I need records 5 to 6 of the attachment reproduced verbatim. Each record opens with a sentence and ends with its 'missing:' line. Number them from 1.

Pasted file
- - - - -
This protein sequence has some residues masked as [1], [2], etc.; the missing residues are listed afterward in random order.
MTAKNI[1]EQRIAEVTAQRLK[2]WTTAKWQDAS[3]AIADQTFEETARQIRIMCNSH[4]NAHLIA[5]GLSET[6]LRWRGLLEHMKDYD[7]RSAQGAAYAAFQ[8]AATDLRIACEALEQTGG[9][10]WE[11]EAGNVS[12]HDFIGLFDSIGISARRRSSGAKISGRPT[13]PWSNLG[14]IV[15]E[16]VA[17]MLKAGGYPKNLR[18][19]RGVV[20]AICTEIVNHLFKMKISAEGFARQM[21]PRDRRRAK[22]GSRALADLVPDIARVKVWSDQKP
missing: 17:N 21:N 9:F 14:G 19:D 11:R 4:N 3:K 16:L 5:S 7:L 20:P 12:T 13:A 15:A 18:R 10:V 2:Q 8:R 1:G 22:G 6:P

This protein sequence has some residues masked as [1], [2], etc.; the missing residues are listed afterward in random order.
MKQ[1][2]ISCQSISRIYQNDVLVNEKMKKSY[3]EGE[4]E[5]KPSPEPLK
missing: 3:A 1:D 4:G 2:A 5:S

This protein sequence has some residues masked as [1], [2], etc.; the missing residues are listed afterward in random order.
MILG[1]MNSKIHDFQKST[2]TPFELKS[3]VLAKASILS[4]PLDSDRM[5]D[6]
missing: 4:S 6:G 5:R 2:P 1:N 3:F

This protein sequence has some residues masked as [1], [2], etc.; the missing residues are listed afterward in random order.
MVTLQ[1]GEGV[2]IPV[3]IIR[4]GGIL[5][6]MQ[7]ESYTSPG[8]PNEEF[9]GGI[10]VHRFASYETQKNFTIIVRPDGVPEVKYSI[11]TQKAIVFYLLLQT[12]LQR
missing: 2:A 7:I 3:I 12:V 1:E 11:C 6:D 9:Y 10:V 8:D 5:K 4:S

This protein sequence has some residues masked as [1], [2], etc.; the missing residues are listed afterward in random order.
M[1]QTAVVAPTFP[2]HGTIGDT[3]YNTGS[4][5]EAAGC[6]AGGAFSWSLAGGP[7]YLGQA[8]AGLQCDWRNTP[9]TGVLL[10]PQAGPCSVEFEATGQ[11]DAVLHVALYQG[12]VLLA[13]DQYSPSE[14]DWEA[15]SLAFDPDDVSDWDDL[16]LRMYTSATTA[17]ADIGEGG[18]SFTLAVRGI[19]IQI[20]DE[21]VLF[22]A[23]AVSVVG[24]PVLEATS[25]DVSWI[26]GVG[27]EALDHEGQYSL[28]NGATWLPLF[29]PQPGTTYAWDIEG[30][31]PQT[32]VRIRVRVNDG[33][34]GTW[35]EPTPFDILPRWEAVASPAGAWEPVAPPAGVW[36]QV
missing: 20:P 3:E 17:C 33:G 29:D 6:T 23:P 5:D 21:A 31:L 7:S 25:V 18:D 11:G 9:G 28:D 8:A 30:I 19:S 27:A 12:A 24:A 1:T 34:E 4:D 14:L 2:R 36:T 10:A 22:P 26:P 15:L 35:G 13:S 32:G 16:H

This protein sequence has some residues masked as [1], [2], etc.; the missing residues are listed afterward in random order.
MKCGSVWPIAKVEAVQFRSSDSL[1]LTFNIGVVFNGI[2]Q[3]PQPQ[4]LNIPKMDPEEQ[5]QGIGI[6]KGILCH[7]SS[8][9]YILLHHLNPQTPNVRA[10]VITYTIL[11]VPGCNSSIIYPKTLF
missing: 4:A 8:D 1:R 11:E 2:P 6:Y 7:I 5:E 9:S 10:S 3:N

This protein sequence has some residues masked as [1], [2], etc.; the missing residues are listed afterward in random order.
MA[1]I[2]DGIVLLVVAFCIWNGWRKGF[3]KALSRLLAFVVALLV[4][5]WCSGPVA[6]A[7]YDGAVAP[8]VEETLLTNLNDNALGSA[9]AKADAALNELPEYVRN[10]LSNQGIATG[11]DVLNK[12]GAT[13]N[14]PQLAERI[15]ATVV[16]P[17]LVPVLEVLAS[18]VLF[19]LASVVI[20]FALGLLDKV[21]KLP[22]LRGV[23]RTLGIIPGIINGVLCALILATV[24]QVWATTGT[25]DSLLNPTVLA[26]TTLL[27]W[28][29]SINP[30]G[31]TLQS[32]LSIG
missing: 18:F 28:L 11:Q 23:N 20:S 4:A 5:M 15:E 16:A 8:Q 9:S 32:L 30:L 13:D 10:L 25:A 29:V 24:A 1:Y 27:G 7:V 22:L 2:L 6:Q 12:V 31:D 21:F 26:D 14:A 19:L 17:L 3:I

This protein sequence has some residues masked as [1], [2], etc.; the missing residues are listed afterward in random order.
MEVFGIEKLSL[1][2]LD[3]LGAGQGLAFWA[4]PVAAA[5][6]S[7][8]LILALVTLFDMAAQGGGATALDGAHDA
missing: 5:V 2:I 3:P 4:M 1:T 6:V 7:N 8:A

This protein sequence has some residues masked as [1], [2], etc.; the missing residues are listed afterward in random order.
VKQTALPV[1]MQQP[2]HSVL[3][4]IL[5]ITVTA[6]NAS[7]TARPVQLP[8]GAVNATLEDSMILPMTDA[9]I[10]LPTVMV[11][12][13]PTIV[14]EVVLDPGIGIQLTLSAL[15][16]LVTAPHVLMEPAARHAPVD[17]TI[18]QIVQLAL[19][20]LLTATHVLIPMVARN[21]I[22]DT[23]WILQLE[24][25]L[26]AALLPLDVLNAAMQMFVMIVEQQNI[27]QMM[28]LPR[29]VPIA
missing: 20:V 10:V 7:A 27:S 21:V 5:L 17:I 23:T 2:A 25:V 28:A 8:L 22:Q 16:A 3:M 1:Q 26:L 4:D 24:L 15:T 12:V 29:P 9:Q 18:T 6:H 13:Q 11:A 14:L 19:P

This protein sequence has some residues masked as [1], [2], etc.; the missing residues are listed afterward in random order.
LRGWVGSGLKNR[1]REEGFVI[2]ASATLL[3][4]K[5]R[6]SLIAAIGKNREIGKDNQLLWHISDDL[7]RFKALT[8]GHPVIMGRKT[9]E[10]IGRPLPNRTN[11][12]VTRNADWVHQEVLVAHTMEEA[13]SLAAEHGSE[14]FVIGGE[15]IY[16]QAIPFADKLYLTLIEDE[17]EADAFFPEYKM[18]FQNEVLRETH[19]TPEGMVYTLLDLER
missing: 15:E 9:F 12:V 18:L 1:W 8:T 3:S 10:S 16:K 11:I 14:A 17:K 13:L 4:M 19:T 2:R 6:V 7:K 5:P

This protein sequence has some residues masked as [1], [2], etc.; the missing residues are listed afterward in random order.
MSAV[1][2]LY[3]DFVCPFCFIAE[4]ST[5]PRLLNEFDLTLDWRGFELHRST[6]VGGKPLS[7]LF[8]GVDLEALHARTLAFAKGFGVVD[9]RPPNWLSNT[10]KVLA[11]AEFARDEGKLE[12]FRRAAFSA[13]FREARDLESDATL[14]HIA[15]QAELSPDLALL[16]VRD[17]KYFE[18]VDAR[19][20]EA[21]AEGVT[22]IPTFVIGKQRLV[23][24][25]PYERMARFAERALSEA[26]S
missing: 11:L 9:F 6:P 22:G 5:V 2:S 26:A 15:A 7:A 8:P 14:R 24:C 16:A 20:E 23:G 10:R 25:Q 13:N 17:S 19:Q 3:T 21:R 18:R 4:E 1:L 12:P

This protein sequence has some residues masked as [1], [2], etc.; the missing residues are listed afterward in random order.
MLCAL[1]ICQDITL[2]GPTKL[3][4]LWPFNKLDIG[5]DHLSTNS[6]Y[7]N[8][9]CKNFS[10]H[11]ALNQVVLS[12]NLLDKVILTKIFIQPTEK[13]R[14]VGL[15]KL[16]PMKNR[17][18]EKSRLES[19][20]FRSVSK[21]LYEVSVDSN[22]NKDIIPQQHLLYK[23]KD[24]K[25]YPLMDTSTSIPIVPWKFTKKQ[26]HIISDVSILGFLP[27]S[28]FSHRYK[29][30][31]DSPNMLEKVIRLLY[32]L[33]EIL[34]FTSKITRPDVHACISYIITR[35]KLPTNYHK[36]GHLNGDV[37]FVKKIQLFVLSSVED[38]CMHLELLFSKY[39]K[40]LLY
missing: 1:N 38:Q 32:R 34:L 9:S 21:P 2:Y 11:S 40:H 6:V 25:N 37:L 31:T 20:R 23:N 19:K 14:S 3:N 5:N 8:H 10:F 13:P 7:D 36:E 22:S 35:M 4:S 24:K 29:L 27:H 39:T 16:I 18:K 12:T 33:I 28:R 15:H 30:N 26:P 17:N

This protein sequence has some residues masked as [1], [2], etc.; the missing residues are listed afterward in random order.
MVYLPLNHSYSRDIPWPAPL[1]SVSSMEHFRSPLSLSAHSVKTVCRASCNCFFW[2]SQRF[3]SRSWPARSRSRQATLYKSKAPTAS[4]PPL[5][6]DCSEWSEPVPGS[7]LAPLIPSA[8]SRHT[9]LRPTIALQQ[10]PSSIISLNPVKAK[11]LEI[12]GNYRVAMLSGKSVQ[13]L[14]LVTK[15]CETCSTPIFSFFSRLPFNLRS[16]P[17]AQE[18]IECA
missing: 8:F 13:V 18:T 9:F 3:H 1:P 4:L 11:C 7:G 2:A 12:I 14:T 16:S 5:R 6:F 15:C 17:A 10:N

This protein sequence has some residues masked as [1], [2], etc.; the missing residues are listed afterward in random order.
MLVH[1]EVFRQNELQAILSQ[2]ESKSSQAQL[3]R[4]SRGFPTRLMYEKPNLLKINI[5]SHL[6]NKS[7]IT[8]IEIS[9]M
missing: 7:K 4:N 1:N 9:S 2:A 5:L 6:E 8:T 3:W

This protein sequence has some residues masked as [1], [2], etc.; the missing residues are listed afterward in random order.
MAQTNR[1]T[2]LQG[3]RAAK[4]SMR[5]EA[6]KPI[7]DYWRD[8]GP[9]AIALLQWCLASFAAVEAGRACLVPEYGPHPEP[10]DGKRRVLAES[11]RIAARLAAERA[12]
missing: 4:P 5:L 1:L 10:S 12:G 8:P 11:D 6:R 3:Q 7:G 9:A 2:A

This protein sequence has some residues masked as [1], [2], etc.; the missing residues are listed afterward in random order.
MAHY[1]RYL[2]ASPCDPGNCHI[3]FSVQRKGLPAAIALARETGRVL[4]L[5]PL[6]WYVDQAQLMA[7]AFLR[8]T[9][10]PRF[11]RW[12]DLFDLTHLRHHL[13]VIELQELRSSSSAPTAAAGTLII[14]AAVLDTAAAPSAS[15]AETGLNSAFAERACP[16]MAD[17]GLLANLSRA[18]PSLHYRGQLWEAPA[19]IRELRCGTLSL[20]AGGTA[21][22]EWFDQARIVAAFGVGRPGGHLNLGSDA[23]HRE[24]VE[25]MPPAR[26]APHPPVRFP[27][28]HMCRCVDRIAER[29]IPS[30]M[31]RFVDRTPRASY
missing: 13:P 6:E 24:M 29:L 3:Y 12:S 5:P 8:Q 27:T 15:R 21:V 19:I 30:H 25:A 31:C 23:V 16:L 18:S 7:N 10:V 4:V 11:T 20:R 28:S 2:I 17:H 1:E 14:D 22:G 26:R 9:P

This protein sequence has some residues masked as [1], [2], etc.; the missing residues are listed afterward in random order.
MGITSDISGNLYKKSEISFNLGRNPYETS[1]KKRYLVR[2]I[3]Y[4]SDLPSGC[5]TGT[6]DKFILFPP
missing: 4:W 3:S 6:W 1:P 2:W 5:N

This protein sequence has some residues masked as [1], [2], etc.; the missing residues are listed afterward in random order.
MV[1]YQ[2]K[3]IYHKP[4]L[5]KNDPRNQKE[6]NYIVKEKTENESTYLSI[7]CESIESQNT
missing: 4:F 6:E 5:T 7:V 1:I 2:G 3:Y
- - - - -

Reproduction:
This protein sequence has some residues masked as [1], [2], etc.; the missing residues are listed afterward in random order.
M[1]QTAVVAPTFP[2]HGTIGDT[3]YNTGS[4][5]EAAGC[6]AGGAFSWSLAGGP[7]YLGQA[8]AGLQCDWRNTP[9]TGVLL[10]PQAGPCSVEFEATGQ[11]DAVLHVALYQG[12]VLLA[13]DQYSPSE[14]DWEA[15]SLAFDPDDVSDWDDL[16]LRMYTSATTA[17]ADIGEGG[18]SFTLAVRGI[19]IQI[20]DE[21]VLF[22]A[23]AVSVVG[24]PVLEATS[25]DVSWI[26]GVG[27]EALDHEGQYSL[28]NGATWLPLF[29]PQPGTTYAWDIEG[30][31]PQT[32]VRIRVRVNDG[33][34]GTW[35]EPTPFDILPRWEAVASPAGAWEPVAPPAGVW[36]QV
missing: 20:P 3:E 17:C 33:G 29:D 6:T 23:P 5:D 21:A 31:L 7:S 25:V 18:D 11:G 9:G 28:D 8:A 30:I 19:S 27:A 12:A 24:A 1:T 34:E 4:D 14:L 2:R 36:T 10:A 22:P 26:P 15:L 35:G 13:S 32:G 16:H

This protein sequence has some residues masked as [1], [2], etc.; the missing residues are listed afterward in random order.
MKCGSVWPIAKVEAVQFRSSDSL[1]LTFNIGVVFNGI[2]Q[3]PQPQ[4]LNIPKMDPEEQ[5]QGIGI[6]KGILCH[7]SS[8][9]YILLHHLNPQTPNVRA[10]VITYTIL[11]VPGCNSSIIYPKTLF
missing: 4:A 8:D 1:R 11:E 2:P 6:Y 7:I 5:E 9:S 10:S 3:N